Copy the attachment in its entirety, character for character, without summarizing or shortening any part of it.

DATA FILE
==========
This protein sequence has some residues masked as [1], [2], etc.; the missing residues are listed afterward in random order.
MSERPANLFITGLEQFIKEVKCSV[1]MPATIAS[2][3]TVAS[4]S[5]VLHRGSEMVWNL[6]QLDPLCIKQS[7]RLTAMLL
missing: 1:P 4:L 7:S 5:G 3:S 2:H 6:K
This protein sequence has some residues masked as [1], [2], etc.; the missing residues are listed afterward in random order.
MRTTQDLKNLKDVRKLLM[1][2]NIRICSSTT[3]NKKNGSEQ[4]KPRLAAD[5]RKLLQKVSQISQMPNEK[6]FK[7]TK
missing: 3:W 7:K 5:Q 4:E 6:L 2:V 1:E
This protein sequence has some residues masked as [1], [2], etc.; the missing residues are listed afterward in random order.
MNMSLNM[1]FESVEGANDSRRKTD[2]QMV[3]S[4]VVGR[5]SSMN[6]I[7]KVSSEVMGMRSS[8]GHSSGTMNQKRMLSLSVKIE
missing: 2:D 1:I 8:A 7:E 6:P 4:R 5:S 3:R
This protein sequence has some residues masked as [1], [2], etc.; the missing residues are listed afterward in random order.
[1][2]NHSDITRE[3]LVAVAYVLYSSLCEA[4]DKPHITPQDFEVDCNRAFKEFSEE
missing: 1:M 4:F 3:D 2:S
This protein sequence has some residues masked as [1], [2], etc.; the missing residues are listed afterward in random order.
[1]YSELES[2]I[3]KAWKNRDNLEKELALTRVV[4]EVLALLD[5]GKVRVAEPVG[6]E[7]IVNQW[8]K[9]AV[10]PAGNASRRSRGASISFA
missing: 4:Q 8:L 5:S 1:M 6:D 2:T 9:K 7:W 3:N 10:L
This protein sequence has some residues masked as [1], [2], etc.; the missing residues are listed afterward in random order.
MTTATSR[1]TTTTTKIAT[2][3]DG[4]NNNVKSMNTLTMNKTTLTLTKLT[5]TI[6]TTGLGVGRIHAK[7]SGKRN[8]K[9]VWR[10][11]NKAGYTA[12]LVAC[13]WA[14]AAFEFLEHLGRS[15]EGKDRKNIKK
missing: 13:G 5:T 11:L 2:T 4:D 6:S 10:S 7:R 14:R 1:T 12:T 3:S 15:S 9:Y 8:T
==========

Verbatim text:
This protein sequence has some residues masked as [1], [2], etc.; the missing residues are listed afterward in random order.
MSERPANLFITGLEQFIKEVKCSV[1]MPATIAS[2][3]TVAS[4]S[5]VLHRGSEMVWNL[6]QLDPLCIKQS[7]RLTAMLL
missing: 1:P 4:L 7:S 5:G 3:S 2:H 6:K
This protein sequence has some residues masked as [1], [2], etc.; the missing residues are listed afterward in random order.
MRTTQDLKNLKDVRKLLM[1][2]NIRICSSTT[3]NKKNGSEQ[4]KPRLAAD[5]RKLLQKVSQISQMPNEK[6]FK[7]TK
missing: 3:W 7:K 5:Q 4:E 6:L 2:V 1:E
This protein sequence has some residues masked as [1], [2], etc.; the missing residues are listed afterward in random order.
MNMSLNM[1]FESVEGANDSRRKTD[2]QMV[3]S[4]VVGR[5]SSMN[6]I[7]KVSSEVMGMRSS[8]GHSSGTMNQKRMLSLSVKIE
missing: 2:D 1:I 8:A 7:E 6:P 4:R 5:S 3:R
This protein sequence has some residues masked as [1], [2], etc.; the missing residues are listed afterward in random order.
[1][2]NHSDITRE[3]LVAVAYVLYSSLCEA[4]DKPHITPQDFEVDCNRAFKEFSEE
missing: 1:M 4:F 3:D 2:S
This protein sequence has some residues masked as [1], [2], etc.; the missing residues are listed afterward in random order.
[1]YSELES[2]I[3]KAWKNRDNLEKELALTRVV[4]EVLALLD[5]GKVRVAEPVG[6]E[7]IVNQW[8]K[9]AV[10]PAGNASRRSRGASISFA
missing: 4:Q 8:L 5:S 1:M 6:D 2:T 9:K 7:W 3:N 10:L
This protein sequence has some residues masked as [1], [2], etc.; the missing residues are listed afterward in random order.
MTTATSR[1]TTTTTKIAT[2][3]DG[4]NNNVKSMNTLTMNKTTLTLTKLT[5]TI[6]TTGLGVGRIHAK[7]SGKRN[8]K[9]VWR[10][11]NKAGYTA[12]LVAC[13]WA[14]AAFEFLEHLGRS[15]EGKDRKNIKK
missing: 13:G 5:T 11:L 2:T 4:D 6:S 10:S 7:R 14:R 1:T 12:T 3:S 15:S 9:Y 8:T